I also want to say that I absolutely-I can't stress this enough-love that Chloe is not white. Or at least not fully white, since I don't know what her father looks like. I'm not bashing anyone; I'm white myself, but I love reading about all kinds of people. :) Thank you for that!

I'm probably going to review each chapter. If I wait till the end of what you have, then I'll forget things I wanted to bring up in the beginning. Hope you don't mind. XD

Anyway, I really like what you have so far, and I am definitely excited about the pirates. :) Off to chapter two!

Leah
9/7/2013 c2 62YFIQ
Guess bad memories can still live in your nightmares. Wouldn't be surprised if that relevance returns later in the story.

Good work!
9/7/2013 c1 YFIQ
Apocalypse anyone?
8/11/2013 c2 5Alias Blue
Hello! I'm reviewing you from the gossip forum!
Here are my thoughts as I was reading:

Could use a little more hints of the surroundings - you described the dark sky and ocean, which made me think she was in an apocalyptic void - then you mentioned the bakery - without any mention of the street or town. You could just detail the town a little.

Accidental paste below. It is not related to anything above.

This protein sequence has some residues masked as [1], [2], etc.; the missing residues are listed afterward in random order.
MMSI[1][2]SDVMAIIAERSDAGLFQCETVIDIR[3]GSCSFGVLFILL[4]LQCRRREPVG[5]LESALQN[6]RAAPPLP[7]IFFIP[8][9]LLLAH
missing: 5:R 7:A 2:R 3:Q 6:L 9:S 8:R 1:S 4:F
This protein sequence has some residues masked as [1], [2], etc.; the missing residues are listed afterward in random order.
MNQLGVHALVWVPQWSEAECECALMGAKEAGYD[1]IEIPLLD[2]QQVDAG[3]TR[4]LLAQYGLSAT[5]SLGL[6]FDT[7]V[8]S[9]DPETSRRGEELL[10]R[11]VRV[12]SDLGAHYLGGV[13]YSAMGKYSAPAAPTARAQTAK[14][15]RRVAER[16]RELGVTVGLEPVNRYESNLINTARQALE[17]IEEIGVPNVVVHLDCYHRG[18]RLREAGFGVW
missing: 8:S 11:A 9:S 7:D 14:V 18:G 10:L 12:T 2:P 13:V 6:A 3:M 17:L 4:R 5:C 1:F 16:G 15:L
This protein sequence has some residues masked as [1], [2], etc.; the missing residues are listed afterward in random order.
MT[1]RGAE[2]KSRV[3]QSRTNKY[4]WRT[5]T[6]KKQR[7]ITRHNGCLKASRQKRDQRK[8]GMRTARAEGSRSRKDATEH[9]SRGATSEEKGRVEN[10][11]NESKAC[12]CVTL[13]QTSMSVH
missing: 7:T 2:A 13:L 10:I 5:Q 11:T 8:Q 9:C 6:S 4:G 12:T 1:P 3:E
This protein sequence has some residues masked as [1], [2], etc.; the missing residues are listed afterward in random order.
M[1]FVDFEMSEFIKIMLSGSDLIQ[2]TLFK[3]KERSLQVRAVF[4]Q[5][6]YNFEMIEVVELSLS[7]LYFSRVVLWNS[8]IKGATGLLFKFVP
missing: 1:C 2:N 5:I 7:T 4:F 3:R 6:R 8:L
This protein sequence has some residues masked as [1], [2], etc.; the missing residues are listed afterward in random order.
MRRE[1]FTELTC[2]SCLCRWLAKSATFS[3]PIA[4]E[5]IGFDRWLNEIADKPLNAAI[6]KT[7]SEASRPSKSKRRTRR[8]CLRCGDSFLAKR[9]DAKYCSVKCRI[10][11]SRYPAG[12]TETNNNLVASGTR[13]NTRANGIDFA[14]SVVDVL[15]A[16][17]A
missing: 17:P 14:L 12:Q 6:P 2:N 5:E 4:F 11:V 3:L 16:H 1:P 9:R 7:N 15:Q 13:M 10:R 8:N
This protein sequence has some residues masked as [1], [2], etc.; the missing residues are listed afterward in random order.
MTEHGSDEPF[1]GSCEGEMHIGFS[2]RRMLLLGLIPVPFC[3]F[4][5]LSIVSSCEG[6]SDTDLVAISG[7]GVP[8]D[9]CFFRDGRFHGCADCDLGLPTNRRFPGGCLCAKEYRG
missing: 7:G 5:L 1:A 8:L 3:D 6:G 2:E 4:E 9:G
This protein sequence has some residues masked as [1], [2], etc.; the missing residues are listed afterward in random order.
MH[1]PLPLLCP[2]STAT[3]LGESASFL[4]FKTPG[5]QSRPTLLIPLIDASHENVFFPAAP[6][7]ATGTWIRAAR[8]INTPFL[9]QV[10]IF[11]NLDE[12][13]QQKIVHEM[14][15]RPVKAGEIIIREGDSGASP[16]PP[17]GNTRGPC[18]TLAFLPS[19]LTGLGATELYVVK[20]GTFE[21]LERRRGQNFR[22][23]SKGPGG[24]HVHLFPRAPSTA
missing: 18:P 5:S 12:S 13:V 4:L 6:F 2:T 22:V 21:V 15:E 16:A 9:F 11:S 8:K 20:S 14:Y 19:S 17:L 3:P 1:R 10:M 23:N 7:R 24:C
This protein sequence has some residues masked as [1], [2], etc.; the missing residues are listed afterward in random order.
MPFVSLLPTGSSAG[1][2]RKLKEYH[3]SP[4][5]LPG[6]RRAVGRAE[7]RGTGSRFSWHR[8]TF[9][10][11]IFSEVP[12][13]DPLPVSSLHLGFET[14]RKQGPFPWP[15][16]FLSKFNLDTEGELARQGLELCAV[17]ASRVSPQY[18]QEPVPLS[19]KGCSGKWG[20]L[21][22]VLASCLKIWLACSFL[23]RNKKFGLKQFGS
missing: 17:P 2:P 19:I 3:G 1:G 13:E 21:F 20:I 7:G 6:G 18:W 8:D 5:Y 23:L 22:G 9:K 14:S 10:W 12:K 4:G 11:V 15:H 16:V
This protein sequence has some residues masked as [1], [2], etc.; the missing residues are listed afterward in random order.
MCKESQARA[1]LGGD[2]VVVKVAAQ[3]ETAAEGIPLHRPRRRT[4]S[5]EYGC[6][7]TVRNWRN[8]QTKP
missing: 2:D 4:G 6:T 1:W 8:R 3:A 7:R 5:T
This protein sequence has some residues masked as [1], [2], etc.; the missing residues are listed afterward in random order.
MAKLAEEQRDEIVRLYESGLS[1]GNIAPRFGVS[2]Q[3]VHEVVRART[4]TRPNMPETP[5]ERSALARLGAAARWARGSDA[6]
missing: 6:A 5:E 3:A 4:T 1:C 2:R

There's a little discrepency in the tone of writing - e.g you use 'obsidian' which is quite lyrical and form, and then use 'fixing to be' which is informal. They don't sound right together. I think it's because some of it is the author's writing voice and some of it is Chloe's character voice - you need to pick which one to write in.

You switch to present tense here: "Almost all of the East Coast is under water now."

The style and mechanics of your writing is very competent. The syntax and flow of the sentences is lovely to read.